Helping My Children Understand Evil

Devotionals from Leslie Ludy and the Set Apart Girl Team

Helping My Children Understand Evil

by Leslie Ludy | November 12, 2012

One of the more challenging aspects of parenting is finding tactful, simple, and edifying ways to discuss difficult subjects with my children. When they observe evil, sin, and darkness around them, I must help them process what they are seeing in a healthy way that points them to truth. During the Halloween season, my kids are constantly shocked and dismayed by the grotesque displays they see in stores and in front yards. “Why does Walgreens celebrate Halloween?” they ask me quite loudly and incredulously, right in front of the store clerk. “Don’t they know it’s a big-meanie holiday?” On more than one occasion, I have found myself in an awkward position, needing to choose between honesty with my children and showing social sensitivity to the person in front of me.

When I am in such a situation, I’m often tempted to just brush off my children’s concerns and make light of their consternation, in order to save face and look like a normal mom in front of those around me. But then God gently reminds me, You are not called to be a normal mom. Rather, I am called to be an extraordinary mom – certainly not in my own strength, but by the supernatural, enabling grace of God! And even if it makes me feel and look awkward to this world, I want my children to grow up with a strong aversion to evil, sin, and compromise. I don’t want them to take sin lightly, so I shouldn’t either.

Tauler wrote, “A pure heart is one to which all that is not of God is strange and jarring.” Right now, evil is strange and jarring to my young and naïve children. And I would like to keep it that way. This requires me to explain darkness to them in a healthy, godly way that will not defile them, but will cause them to take evil seriously. So, I have found myself having many straightforward conversations with them about the fact that many people in this world don’t know Jesus and that’s why they celebrate darkness. It was beautiful to see their little hearts of concern desiring to spread the good news to all our Halloween-celebrating neighbors!

On a recent trip to Haiti with my son Hudson, we visited an orphanage where a man who calls himself a pastor was feigning concern for the fifty-one children under his care. But we knew that in reality he was using and abusing them. Hudson walked around the orphanage and saw the horrible conditions, the starving children, and the trash laying everywhere. But afterwards he asked me, “Where was the bad man who is hurting the children? I only saw a man who was acting nice, and saying that he was a pastor.”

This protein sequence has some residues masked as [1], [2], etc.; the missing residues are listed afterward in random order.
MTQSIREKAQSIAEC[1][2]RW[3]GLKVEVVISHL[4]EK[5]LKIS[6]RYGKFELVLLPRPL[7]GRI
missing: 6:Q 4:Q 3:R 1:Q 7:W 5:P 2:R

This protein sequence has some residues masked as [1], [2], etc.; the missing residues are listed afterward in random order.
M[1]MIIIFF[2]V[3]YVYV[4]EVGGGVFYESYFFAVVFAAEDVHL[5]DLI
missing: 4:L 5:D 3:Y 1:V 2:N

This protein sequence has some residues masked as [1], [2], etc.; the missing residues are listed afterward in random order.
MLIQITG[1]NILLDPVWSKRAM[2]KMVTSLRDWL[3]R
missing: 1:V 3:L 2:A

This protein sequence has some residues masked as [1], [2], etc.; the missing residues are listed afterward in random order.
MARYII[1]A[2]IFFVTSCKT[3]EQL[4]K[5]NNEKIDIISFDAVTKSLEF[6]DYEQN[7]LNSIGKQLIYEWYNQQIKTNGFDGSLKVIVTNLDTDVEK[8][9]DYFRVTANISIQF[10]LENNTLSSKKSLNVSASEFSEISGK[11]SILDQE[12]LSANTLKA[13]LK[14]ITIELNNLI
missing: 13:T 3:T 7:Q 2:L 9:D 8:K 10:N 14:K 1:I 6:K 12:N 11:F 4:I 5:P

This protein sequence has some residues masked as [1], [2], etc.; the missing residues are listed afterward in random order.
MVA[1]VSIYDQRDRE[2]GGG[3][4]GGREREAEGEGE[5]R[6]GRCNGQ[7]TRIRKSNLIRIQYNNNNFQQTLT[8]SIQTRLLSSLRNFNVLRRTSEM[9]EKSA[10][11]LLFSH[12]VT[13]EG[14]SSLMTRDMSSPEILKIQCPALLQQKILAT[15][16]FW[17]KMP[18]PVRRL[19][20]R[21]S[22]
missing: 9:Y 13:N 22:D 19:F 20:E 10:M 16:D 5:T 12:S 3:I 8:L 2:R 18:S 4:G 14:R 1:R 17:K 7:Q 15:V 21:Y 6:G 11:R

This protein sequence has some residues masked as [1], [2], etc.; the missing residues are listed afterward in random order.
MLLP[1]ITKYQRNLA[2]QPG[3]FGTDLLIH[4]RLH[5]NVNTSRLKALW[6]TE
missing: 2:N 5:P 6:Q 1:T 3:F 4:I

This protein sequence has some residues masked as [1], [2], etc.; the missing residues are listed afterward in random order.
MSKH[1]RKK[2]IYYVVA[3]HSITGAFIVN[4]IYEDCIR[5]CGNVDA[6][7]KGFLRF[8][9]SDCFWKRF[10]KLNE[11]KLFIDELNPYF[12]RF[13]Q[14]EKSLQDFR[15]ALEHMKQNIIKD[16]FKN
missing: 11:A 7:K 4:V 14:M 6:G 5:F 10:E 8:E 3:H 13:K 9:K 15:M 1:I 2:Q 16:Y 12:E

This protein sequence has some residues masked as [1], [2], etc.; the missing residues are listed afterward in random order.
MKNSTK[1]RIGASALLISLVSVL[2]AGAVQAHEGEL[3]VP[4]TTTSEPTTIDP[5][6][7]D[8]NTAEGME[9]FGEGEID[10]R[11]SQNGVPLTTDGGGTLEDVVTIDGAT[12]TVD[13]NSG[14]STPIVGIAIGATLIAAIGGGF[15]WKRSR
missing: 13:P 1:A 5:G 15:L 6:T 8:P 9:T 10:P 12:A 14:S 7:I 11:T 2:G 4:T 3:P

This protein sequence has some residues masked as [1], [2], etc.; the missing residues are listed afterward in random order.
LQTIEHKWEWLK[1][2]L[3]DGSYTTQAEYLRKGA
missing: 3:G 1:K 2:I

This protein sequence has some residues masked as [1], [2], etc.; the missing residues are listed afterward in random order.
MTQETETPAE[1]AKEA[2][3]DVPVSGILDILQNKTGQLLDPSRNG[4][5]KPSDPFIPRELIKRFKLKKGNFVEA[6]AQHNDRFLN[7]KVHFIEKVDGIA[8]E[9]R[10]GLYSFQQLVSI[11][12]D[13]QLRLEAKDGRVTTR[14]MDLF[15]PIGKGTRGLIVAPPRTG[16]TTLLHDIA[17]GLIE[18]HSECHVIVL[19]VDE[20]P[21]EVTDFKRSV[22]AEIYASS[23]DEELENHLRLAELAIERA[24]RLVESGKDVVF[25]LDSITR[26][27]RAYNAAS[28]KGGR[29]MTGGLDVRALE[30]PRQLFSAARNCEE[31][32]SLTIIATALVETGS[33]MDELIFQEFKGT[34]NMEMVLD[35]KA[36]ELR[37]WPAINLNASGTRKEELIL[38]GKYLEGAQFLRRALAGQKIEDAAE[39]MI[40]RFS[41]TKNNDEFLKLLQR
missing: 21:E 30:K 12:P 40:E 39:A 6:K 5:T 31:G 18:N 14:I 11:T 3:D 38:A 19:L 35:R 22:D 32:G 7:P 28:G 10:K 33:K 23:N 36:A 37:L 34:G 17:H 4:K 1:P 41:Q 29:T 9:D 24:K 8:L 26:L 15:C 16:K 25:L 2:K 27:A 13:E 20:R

It would have been easy just to tell him, “Oh, I’m not sure where the bad man was.” But Eric and I wanted Hudson to realize how subtle and crafty evil can be. So we told him, “That man who was acting so nice and saying he was a pastor is actually the bad man who is hurting the children. He was only pretending to be nice so he could get money from us.”

It was the first time Hudson realized that evil can sometimes appear good at first glance. He talked for days afterwards about “the bad man who was only pretending to be nice” and asked loads of questions about the situation. It was difficult for him to process the fact that he had seen such evil up close. But his heart was moved to concern, compassion, and prayer for those fifty-one children, far more than it would have been if we had just glossed everything over and failed to really help him understand what was going on in that place.

Of course, there are some hard facts that I protect my children from. They do not need to know details about abuse. They do not need to see things their young hearts and souls are not ready for. But I am learning that tackling difficult subjects head-on with my children, and applying God’s truth to every situation, is far better than sweeping things under the rug and keeping them in a fairy tale version of reality.

After all, we are called to raise up rescuers and world changers – and in order to change this world for Christ, they must develop real burdens for the things that break God’s heart. I pray that as my children grow up, all that is not of God will continue to be strange and jarring to them. And may they always have that childlike faith to see the victory that is possible with God.*

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